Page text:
Morris Whitehouse, for appellant.
Thomas E. Pearsall, for respondent.
The plaintiff was driving a cab on Pierrepont street in this city on the afternoon of December 15, 1893. When he approached Fulton street, where Pierrepont street ends, it was necessary to cross Fulton in order to be on the right-hand side of the street in driving to the New York and Brooklyn bridge. In crossing, plaintiff's cab was struck by a trolley car and he sustained damage to his person and property. There are many lines of cars on Fulton street on the block in question, and it is safe to say that there is no other block in the city where more cars pass in a given time.
The learned counsel for the appellant contends that it is negligence for a person in a vehicle to attempt to cross a street railway track a short distance in front of an approaching car. The rule of law contended for is undoubtedly correct as a general proposition, but has its exceptions. Such a rule cannot be rigidly applied where a vehicle is run into by a street car on a thoroughfare crowded with cars. The railroad company does not have the exclusive right to the use of the street; it does have a paramount right over vehicles. If the company runs so many cars that vehicles must wait till there is no car in sight in order to cross, the drivers would have to wait till late in the evening. It is the duty of the railroad company, in the vicinity of the city hall, for example, not to block the streets, but occasionally to give way to the drivers of vehicles who wish to cross. On the other hand, the drivers must not be reckless, must not drive directly in front of an approaching car, must be prudent and careful. In the case of a collision between a trolley car and a wagon crossing the track, or in a case where a foot traveler attempts to cross the track and is run over, the locality is an important circumstance to be considered in the decision of a motion to dismiss for contributory negligence. McClain v. Brooklyn City R.R. Co., 116 N.Y. 459. If the driver, by waiting for a few moments, would have a safe passage, he should certainly wait. If he has to wait a long time for any passage at all, then he should not be held to the same degree of care as in a locality where cars only pass at intervals.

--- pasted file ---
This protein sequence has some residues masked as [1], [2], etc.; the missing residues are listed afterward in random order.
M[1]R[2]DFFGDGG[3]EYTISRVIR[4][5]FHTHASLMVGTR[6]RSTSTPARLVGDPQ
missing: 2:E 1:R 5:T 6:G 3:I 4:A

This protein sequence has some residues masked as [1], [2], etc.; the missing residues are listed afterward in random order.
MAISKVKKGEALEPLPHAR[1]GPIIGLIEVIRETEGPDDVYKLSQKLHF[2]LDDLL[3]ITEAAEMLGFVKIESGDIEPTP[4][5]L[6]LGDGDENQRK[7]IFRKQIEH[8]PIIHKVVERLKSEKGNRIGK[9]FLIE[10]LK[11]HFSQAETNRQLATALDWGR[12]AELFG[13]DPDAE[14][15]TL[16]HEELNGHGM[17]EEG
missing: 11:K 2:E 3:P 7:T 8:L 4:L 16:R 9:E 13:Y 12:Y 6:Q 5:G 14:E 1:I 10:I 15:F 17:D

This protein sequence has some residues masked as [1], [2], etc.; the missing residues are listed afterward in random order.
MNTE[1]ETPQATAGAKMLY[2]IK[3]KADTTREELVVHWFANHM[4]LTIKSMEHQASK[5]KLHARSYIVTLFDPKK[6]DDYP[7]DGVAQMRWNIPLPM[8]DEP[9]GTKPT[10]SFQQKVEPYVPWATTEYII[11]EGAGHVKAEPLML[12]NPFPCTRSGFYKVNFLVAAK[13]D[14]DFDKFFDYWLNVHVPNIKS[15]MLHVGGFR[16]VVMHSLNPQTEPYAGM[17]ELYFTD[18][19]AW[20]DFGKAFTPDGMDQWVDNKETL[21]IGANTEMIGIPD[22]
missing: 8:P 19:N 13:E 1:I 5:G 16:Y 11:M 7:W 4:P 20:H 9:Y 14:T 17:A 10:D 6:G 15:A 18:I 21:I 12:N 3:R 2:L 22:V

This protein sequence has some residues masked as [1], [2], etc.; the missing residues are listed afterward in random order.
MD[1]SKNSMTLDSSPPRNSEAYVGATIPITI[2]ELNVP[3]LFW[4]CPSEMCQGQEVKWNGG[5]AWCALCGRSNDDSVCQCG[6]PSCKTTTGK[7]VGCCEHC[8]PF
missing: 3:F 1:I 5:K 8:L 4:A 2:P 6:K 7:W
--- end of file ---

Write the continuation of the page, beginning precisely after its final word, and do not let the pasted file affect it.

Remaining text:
We have carefully examined the records before us, and are satisfied that the case was properly submitted to the jury on conflicting testimony, and that their verdict should not be disturbed.
Judgment and order denying new trial affirmed, with costs.
VAN WYCK, J., concurs.
Judgment and order affirmed, with costs.